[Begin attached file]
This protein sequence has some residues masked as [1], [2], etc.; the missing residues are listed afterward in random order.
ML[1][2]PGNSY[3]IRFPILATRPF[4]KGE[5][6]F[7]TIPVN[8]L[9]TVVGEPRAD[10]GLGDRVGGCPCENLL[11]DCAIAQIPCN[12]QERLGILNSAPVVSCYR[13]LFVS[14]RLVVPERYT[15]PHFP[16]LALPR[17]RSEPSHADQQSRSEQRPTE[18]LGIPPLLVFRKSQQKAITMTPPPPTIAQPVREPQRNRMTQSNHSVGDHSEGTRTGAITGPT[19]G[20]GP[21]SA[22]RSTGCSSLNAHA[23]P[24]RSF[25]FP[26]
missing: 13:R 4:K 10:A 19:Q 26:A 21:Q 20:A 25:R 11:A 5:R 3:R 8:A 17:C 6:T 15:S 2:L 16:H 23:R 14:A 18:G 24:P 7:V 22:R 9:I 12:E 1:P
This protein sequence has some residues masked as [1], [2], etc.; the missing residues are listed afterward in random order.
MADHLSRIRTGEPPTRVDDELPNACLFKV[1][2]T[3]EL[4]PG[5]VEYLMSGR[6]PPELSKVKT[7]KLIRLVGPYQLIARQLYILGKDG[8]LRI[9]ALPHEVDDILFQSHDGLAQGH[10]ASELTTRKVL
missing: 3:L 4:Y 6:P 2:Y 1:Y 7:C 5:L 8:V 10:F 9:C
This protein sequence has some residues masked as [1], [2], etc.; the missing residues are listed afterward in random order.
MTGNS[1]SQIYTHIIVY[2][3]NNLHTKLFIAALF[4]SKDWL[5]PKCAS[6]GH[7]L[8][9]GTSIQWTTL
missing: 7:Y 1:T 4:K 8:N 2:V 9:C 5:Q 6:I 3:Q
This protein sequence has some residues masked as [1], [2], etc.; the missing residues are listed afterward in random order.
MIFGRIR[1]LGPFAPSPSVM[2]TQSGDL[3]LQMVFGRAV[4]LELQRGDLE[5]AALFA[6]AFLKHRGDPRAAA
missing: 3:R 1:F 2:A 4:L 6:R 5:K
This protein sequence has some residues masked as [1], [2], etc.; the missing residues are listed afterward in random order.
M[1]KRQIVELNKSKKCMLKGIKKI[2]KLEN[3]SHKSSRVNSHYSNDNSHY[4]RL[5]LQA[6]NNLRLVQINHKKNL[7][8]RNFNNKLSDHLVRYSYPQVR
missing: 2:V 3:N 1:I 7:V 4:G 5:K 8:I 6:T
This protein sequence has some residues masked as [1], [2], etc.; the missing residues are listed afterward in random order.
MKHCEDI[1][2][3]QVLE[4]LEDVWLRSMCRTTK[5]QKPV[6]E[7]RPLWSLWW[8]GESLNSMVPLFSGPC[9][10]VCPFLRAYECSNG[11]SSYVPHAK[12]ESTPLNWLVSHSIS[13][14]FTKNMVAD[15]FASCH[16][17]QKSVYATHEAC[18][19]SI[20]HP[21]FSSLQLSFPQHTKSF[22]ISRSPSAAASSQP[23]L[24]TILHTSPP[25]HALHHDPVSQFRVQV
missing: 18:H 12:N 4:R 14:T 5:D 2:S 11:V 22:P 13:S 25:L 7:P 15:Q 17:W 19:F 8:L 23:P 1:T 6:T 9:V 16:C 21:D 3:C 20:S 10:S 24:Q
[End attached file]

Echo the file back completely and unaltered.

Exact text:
This protein sequence has some residues masked as [1], [2], etc.; the missing residues are listed afterward in random order.
ML[1][2]PGNSY[3]IRFPILATRPF[4]KGE[5][6]F[7]TIPVN[8]L[9]TVVGEPRAD[10]GLGDRVGGCPCENLL[11]DCAIAQIPCN[12]QERLGILNSAPVVSCYR[13]LFVS[14]RLVVPERYT[15]PHFP[16]LALPR[17]RSEPSHADQQSRSEQRPTE[18]LGIPPLLVFRKSQQKAITMTPPPPTIAQPVREPQRNRMTQSNHSVGDHSEGTRTGAITGPT[19]G[20]GP[21]SA[22]RSTGCSSLNAHA[23]P[24]RSF[25]FP[26]
missing: 13:R 4:K 10:A 19:Q 26:A 21:Q 20:A 25:R 11:A 5:R 3:R 8:A 17:C 6:T 15:S 2:L 16:H 23:R 14:A 18:G 24:P 7:V 22:R 9:I 12:E 1:P
This protein sequence has some residues masked as [1], [2], etc.; the missing residues are listed afterward in random order.
MADHLSRIRTGEPPTRVDDELPNACLFKV[1][2]T[3]EL[4]PG[5]VEYLMSGR[6]PPELSKVKT[7]KLIRLVGPYQLIARQLYILGKDG[8]LRI[9]ALPHEVDDILFQSHDGLAQGH[10]ASELTTRKVL
missing: 3:L 4:Y 6:P 2:Y 1:Y 7:C 5:L 8:V 10:F 9:C
This protein sequence has some residues masked as [1], [2], etc.; the missing residues are listed afterward in random order.
MTGNS[1]SQIYTHIIVY[2][3]NNLHTKLFIAALF[4]SKDWL[5]PKCAS[6]GH[7]L[8][9]GTSIQWTTL
missing: 7:Y 1:T 4:K 8:N 2:V 9:C 5:Q 6:I 3:Q
This protein sequence has some residues masked as [1], [2], etc.; the missing residues are listed afterward in random order.
MIFGRIR[1]LGPFAPSPSVM[2]TQSGDL[3]LQMVFGRAV[4]LELQRGDLE[5]AALFA[6]AFLKHRGDPRAAA
missing: 3:R 1:F 2:A 4:L 6:R 5:K
This protein sequence has some residues masked as [1], [2], etc.; the missing residues are listed afterward in random order.
M[1]KRQIVELNKSKKCMLKGIKKI[2]KLEN[3]SHKSSRVNSHYSNDNSHY[4]RL[5]LQA[6]NNLRLVQINHKKNL[7][8]RNFNNKLSDHLVRYSYPQVR
missing: 2:V 3:N 1:I 7:V 4:G 5:K 8:I 6:T
This protein sequence has some residues masked as [1], [2], etc.; the missing residues are listed afterward in random order.
MKHCEDI[1][2][3]QVLE[4]LEDVWLRSMCRTTK[5]QKPV[6]E[7]RPLWSLWW[8]GESLNSMVPLFSGPC[9][10]VCPFLRAYECSNG[11]SSYVPHAK[12]ESTPLNWLVSHSIS[13][14]FTKNMVAD[15]FASCH[16][17]QKSVYATHEAC[18][19]SI[20]HP[21]FSSLQLSFPQHTKSF[22]ISRSPSAAASSQP[23]L[24]TILHTSPP[25]HALHHDPVSQFRVQV
missing: 18:H 12:N 4:R 14:T 5:D 2:S 11:V 22:P 13:S 25:L 7:P 15:Q 17:W 19:F 8:L 23:P 1:T 6:T 9:V 16:C 21:D 3:C 20:S 10:S 24:Q